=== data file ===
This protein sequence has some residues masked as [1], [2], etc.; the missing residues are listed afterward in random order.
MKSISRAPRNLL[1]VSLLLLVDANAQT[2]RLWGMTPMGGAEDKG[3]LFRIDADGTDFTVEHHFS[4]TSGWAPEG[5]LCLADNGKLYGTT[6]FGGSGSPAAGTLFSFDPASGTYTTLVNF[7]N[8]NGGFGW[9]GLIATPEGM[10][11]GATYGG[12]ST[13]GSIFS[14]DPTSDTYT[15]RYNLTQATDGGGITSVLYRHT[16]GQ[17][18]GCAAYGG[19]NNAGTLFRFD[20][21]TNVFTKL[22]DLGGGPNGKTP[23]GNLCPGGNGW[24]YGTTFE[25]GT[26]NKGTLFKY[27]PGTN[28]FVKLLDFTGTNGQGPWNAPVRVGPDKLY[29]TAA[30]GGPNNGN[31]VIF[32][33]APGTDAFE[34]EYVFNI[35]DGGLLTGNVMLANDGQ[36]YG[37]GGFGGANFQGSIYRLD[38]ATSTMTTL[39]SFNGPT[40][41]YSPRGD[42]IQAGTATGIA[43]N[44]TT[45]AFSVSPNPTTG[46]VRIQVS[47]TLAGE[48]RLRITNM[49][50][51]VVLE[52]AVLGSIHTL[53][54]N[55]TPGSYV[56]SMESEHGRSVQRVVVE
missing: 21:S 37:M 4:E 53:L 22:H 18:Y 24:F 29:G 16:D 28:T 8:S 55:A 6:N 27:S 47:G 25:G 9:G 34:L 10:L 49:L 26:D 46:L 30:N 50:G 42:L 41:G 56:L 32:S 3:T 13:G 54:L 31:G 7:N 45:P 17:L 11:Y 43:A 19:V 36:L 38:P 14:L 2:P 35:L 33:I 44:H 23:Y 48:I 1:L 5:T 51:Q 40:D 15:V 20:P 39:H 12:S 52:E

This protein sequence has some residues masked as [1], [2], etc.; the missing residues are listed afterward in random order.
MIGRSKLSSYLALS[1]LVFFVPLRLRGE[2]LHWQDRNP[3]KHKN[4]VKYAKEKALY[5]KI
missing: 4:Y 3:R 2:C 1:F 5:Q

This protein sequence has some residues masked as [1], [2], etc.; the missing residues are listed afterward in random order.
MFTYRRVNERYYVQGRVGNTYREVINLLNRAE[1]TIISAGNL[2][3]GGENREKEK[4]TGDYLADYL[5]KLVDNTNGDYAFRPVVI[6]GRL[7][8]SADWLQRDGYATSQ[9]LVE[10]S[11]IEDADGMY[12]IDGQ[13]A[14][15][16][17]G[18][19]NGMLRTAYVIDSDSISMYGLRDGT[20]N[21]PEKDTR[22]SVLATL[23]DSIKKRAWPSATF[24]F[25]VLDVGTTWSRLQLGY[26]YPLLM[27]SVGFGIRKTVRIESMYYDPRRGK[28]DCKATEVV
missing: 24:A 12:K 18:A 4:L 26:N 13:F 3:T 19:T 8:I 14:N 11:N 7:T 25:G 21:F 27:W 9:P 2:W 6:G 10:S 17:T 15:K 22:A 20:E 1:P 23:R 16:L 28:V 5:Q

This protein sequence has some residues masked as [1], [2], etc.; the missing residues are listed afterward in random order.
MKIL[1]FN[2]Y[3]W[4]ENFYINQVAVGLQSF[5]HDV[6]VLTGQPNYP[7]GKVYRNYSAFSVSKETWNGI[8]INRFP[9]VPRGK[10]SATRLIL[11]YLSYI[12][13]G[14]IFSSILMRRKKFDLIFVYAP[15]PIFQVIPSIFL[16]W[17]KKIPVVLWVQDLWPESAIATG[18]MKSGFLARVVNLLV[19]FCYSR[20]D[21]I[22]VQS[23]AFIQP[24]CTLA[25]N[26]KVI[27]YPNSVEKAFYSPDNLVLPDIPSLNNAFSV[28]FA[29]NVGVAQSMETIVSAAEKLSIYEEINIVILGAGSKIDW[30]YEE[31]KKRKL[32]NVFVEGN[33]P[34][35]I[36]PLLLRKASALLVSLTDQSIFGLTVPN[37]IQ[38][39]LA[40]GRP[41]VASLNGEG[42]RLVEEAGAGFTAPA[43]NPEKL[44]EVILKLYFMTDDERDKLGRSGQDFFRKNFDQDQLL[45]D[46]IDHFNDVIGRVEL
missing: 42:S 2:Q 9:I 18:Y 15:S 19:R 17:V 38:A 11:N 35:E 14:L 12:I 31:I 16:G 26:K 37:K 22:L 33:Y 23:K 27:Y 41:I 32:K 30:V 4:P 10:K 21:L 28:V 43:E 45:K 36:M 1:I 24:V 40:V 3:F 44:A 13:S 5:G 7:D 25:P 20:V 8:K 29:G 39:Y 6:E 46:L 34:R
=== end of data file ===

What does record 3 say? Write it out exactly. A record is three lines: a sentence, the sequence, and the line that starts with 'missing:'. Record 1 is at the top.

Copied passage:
This protein sequence has some residues masked as [1], [2], etc.; the missing residues are listed afterward in random order.
MFTYRRVNERYYVQGRVGNTYREVINLLNRAE[1]TIISAGNL[2][3]GGENREKEK[4]TGDYLADYL[5]KLVDNTNGDYAFRPVVI[6]GRL[7][8]SADWLQRDGYATSQ[9]LVE[10]S[11]IEDADGMY[12]IDGQ[13]A[14][15][16][17]G[18][19]NGMLRTAYVIDSDSISMYGLRDGT[20]N[21]PEKDTR[22]SVLATL[23]DSIKKRAWPSATF[24]F[25]VLDVGTTWSRLQLGY[26]YPLLM[27]SVGFGIRKTVRIESMYYDPRRGK[28]DCKATEVV
missing: 24:A 12:K 18:A 4:L 26:N 13:F 3:T 19:T 8:I 14:N 11:N 7:T 25:G 21:F 27:W 9:P 2:W 6:G 10:S 17:T 15:K 22:A 20:E 1:P 23:R 16:L 28:V 5:Q